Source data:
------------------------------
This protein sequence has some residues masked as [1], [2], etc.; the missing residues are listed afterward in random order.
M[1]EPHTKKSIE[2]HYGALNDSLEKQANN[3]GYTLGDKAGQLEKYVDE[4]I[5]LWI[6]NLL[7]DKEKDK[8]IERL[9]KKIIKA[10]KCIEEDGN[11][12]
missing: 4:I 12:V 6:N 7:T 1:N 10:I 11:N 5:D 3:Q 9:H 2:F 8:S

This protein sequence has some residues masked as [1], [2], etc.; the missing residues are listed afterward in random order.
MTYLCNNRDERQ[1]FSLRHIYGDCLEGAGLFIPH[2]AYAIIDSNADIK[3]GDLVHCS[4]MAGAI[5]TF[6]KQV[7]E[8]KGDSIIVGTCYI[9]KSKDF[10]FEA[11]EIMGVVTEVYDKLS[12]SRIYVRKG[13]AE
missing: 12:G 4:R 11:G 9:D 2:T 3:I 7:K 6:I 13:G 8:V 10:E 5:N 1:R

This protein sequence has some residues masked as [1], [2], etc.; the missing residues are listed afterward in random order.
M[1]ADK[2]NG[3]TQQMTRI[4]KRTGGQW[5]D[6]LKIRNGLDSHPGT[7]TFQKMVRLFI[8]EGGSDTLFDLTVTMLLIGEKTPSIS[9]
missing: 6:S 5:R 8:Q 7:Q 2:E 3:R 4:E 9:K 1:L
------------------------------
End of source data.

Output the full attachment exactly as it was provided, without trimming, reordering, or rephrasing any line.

This protein sequence has some residues masked as [1], [2], etc.; the missing residues are listed afterward in random order.
M[1]EPHTKKSIE[2]HYGALNDSLEKQANN[3]GYTLGDKAGQLEKYVDE[4]I[5]LWI[6]NLL[7]DKEKDK[8]IERL[9]KKIIKA[10]KCIEEDGN[11][12]
missing: 4:I 12:V 6:N 7:T 1:N 10:I 11:N 5:D 3:Q 9:H 2:F 8:S

This protein sequence has some residues masked as [1], [2], etc.; the missing residues are listed afterward in random order.
MTYLCNNRDERQ[1]FSLRHIYGDCLEGAGLFIPH[2]AYAIIDSNADIK[3]GDLVHCS[4]MAGAI[5]TF[6]KQV[7]E[8]KGDSIIVGTCYI[9]KSKDF[10]FEA[11]EIMGVVTEVYDKLS[12]SRIYVRKG[13]AE
missing: 12:G 4:R 11:G 9:D 2:T 3:I 7:K 6:I 13:G 8:V 10:E 5:N 1:R

This protein sequence has some residues masked as [1], [2], etc.; the missing residues are listed afterward in random order.
M[1]ADK[2]NG[3]TQQMTRI[4]KRTGGQW[5]D[6]LKIRNGLDSHPGT[7]TFQKMVRLFI[8]EGGSDTLFDLTVTMLLIGEKTPSIS[9]
missing: 6:S 5:R 8:Q 7:Q 2:E 3:R 4:E 9:K 1:L